Teaching Teens Resilience through Sophrology: Nurturing the 3Rs for Success

In the past Reading, wRiting and aRithmetic were the 3Rs considered essential for success in life. In 2024 these 3Rs could be replaced with Reality, Rest, and Resilience. As the pace of everyday life increases and technology continues to shape how we learn, communicate, and entertain ourselves, it’s become increasingly vital to equip young people with the tools they need to thrive in this dynamic world.

Understanding Teen Resilience: The Teenage Brain

Adolescence is a time of profound growth and development, both physically and mentally. However, the teenage brain is uniquely vulnerable to its surroundings for several reasons. First, grey matter is bountiful and in fact overgrown. Grey matter makes up the principal brain cells – neurons that are essential for muscle control, sensory perception, decision making and self-control. During adolescence the grey matter is streamlined, making way for more efficient brain activity in adulthood. While grey matter is overly abundant, the white matter – axons that send the signals that connect the different parts of the brain, are still increasing. Thus, the speed that signals move around the brain and body are not at their peak. The Second big influence on the teen brain lies within the limbic system. This is where emotion and experiences are integrated. This system has a higher volume of excitatory synapses and susceptibility to hormones and adrenaline. Ultimately this impacts a teens ability of self-control, emotions, and risk-taking behaviour. Finally, lower amounts of GABA and serotonin receptors make it more challenging for teens to relax.

Reality Check: Navigating the Digital Landscape

The omnipresence of technology presents both opportunities and challenges for teens. Short, catchy bites of entertainment, visual stimulation, easy to access games and carrying a video camera in your pocket are all just too much for the teenage brain to resist! The fast world of social media is captivating to a brain that is wired for action, and the vulnerable and excitable teen brain is in overload.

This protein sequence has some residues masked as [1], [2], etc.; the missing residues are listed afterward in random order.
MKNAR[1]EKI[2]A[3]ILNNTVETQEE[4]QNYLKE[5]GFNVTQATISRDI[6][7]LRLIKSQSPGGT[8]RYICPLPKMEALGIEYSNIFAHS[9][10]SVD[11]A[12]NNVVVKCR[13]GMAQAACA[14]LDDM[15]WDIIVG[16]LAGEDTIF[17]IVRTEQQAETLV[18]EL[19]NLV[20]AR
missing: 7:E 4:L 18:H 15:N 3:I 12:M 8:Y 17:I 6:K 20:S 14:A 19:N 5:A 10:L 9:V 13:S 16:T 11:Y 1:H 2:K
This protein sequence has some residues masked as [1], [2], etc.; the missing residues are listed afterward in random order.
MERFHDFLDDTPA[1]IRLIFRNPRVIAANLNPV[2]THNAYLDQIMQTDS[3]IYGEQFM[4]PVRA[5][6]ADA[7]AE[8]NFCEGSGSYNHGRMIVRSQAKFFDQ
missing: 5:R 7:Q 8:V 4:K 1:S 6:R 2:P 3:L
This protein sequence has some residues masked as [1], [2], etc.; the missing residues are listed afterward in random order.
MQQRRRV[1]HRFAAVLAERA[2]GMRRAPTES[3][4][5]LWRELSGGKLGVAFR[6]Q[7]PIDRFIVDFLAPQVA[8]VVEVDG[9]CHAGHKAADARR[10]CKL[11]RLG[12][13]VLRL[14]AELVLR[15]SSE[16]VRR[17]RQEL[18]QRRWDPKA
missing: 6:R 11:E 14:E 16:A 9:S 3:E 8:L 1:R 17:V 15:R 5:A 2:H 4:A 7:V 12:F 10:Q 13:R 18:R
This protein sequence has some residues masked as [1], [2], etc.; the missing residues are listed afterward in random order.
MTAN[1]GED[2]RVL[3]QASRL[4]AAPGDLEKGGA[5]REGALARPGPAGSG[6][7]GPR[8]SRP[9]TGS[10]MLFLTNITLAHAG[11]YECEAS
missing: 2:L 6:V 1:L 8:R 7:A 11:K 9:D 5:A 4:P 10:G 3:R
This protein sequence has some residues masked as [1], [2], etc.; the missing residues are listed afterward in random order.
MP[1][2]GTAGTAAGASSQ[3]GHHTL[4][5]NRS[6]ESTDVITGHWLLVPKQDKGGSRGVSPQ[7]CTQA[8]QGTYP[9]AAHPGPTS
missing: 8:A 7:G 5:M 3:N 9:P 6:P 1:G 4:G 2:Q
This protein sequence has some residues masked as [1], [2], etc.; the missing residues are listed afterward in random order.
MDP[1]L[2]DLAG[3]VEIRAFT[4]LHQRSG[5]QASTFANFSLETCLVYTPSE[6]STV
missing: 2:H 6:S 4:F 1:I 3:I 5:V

Social media can of course be used in healthy ways as outlined in this Mayo Clinic Tween and Teen Health article, offering avenues for connection and self-expression. However, the same articles cites studies showing that poor mental health and wellbeing for teens (13 – 16) can be predicted from using social media more than three times per day. Additionally, the amount of time teens spend on social media has been linked to higher risk of mental health concerns.

Smart algorithms can be helpful but they narrow our choices and, if we are not careful, our ways of thinking. In the case of the not fully mature brain, teens need to be very tech savvy to avoid the trappings of these algorithms. This is where “reality” becomes a key component of success, or rather experiencing joy with the life they are actually living.

Digital platforms expose teens to curated versions of reality. It is too easy for teens to spend 2 to 3 hours a day observing and interacting with other people’s apparent reality. Watching other people’s perfect, successful lives can make teens’ own lives seem drab and boring and create FOMO: The Fear Of Missing Out. Worse, if they are constantly seeing success and never failure, they start to believe there is something wrong with them when they do not have the same success. This is the increasingly pervasive FONBGE, the Fear Of Not Being Good Enough, impacting teen self-esteem and overall well-being. What is a potential learning moment turns into a catastrophe, motivation wanes and anxiety ensues.

It is critical for teens to discern between digital escapism and the reality of genuine connection. Sophrology provides teens with a grounding in reality, helping them cultivate mindfulness and self-awareness amidst the digital noise. By disconnecting from virtual distractions and tuning into their inner experiences, teens can develop a clearer sense of self and navigate the online world more mindfully.

Rest: The Foundation of Resilience

Amidst the chaos of modern life, rest is often undervalued but essential for physical and mental health. Teenagers, in particular, require adequate rest to support their growing bodies and minds. Yet, the allure of social media and digital entertainment can disrupt sleep patterns. According to a 2023 study on adolescent use of social media and sleep patterns, 93% of 18-to-25-year olds report losing sleep because of social media use. Insufficient sleep was found to affect between 30% and 70% of adolescents in Europe and North America, leading to what experts now call “social jet lag”.

During sleep, the excess of grey matter in the adolescent brain undergoes consolidation, akin to pruning a shrub to foster healthy growth, thereby enhancing the efficiency and speed of neuronal communication. This process is vital for improved cognitive function. Memories are solidified and solutions to problems are uncovered during REM sleep cycles. With insufficient time in REM sleep, cognition can be impaired.